Nov 30, 2005 at 1:16 am #1217260Nov 30, 2005 at 10:30 am #1346212
@kdesignLocale: Mythical State of Jefferson
Awesome! What a coup. And with, Coup, too.
A good way to build up a cadre of LW ambassadors.Nov 30, 2005 at 11:59 am #1346215
@ryanfLocale: Mid atlantic, No. Cal
Will you mention the SUL philosiphy? or are the people going to these courses not quite ready for it.
Glen Van Peski? where is he? I think he would be a great instructer. along with you and Coup.Nov 30, 2005 at 12:04 pm #1346216
Base weight of 15#-20#? While for NOLS that’s SUL, its almost heavy weight for the rest of the world. What gives?
Or is there a bunch of climbing involved?Nov 30, 2005 at 1:32 pm #1346222
@david_bonnLocale: North Cascades
Change taqkes time to propogate. Any business like NOLS is going to be very conservative about something new (to their organization).
The reality is that NOLS has a system that works pretty well for beginners and especially for younger folk who are having their first wilderness experiences. The fact that those experiences are generally positive is what keeps them in business.
The fact that those systems works so well tends to make them even more conservative when it comes to trying something new.Nov 30, 2005 at 2:23 pm #1346226
@vickrhinesLocale: Central Texas
A little history on NOLS. Give them a break.
I knew Paul Petzolt, Paul Petzolt was a friend of mine… and so on. Paul founded NOLS.
Back when the lava was still warm, NOLS was mainly a training and certification program for outdoor professionals. They ran lots of trips. Elegant backpacking was not the point. The idea was to train people in how to run safe group trips. Paul actually flirted with ultralight systems including top bags. But the demands of training and certifying lots of folks in group leadership took precedence. When tent foors wore out too fast and it got expensive to replace them regularly, Paul started getting them made with pack cloth!!! Seven pound tents went to 9 or 10. But who was counting? NOLS was training tough, strong kids who didn’t care what they were packing as long as it got the job done. They would go back to their shoestring operations with their heavy cheapo gear knowing how to run wilderness programs safely. Now NOLS is training lots of weekend warrior wannabees. So, now’s the time to teach ultralight. Different audience with different priorities. And today, I argue that wilderness programs should go to ultralight for safety reasons as well as program effectiveness. But that’s another story.Nov 30, 2005 at 6:38 pm #1346254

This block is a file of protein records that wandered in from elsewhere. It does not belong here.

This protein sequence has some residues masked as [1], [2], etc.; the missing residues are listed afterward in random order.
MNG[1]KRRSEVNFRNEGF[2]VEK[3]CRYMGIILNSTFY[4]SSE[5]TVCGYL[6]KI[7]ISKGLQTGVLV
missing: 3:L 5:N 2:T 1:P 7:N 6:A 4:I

Well said, Vick….
NOLS has been and is the premier institution for outdoor training for over 40 years…
So show some respect, to quote Kim Coupounas “We’re honored to be working with NOLS,” “These courses can enable a new generation of outdoor enthusiasts to experience the fun and freedom that lightweight backpacking affords.”
The NOLS alumni that I‘ve met in the backcountry have been some of the strongest well skilled backpackers. The melding of NOLS training and U.L. Backpacking skills makes me very excited for the future of backpacking.
.Nov 30, 2005 at 6:45 pm #1346257
@vickrhinesLocale: Central Texas
Right on!Feb 5, 2006 at 9:20 am #1349940
@mikeclellandLocale: The Tetons (via Idaho)
I work as a NOLS instructor, and i have done some of the work to prep this new course type.
All the comments above are true. We at the school have a bit of a reputation for big packs, but please note, the majority of our trips are 30 days long! That’s a long time, and all of it is in a mountain environment. The courses are set-up to be challenging; we teach a lot of curriculum (first aid, advanced navigation, leadership, natural history, etc) and we do some pretty ambitious stuff (lot’s of off-trail travel and peak ascents), and we eat great (baking bread and even pizza).
That said – We have amazing success taking total beginners into some real-deal wilderness environments. The experience can be really rewarding, for everyone. Hopefully, if we as instructors do our job right, our students leave NOLS as very skilled outdoor leaders.
Folks at the school (including me) are genuinely excited about the challenge of running a high-quality light-weight course.
driggs idahoApr 12, 2006 at 6:02 pm #1354709
A Lee Deavers jrMember
Can I sign up for the August trip? Who do I contact?
firstname.lastname@example.orgApr 12, 2006 at 6:27 pm #1354710
Wow, that is pretty heavy, but it is a start. I think that was about my base weight when I first learned about UL.Apr 13, 2006 at 9:37 am #1354757
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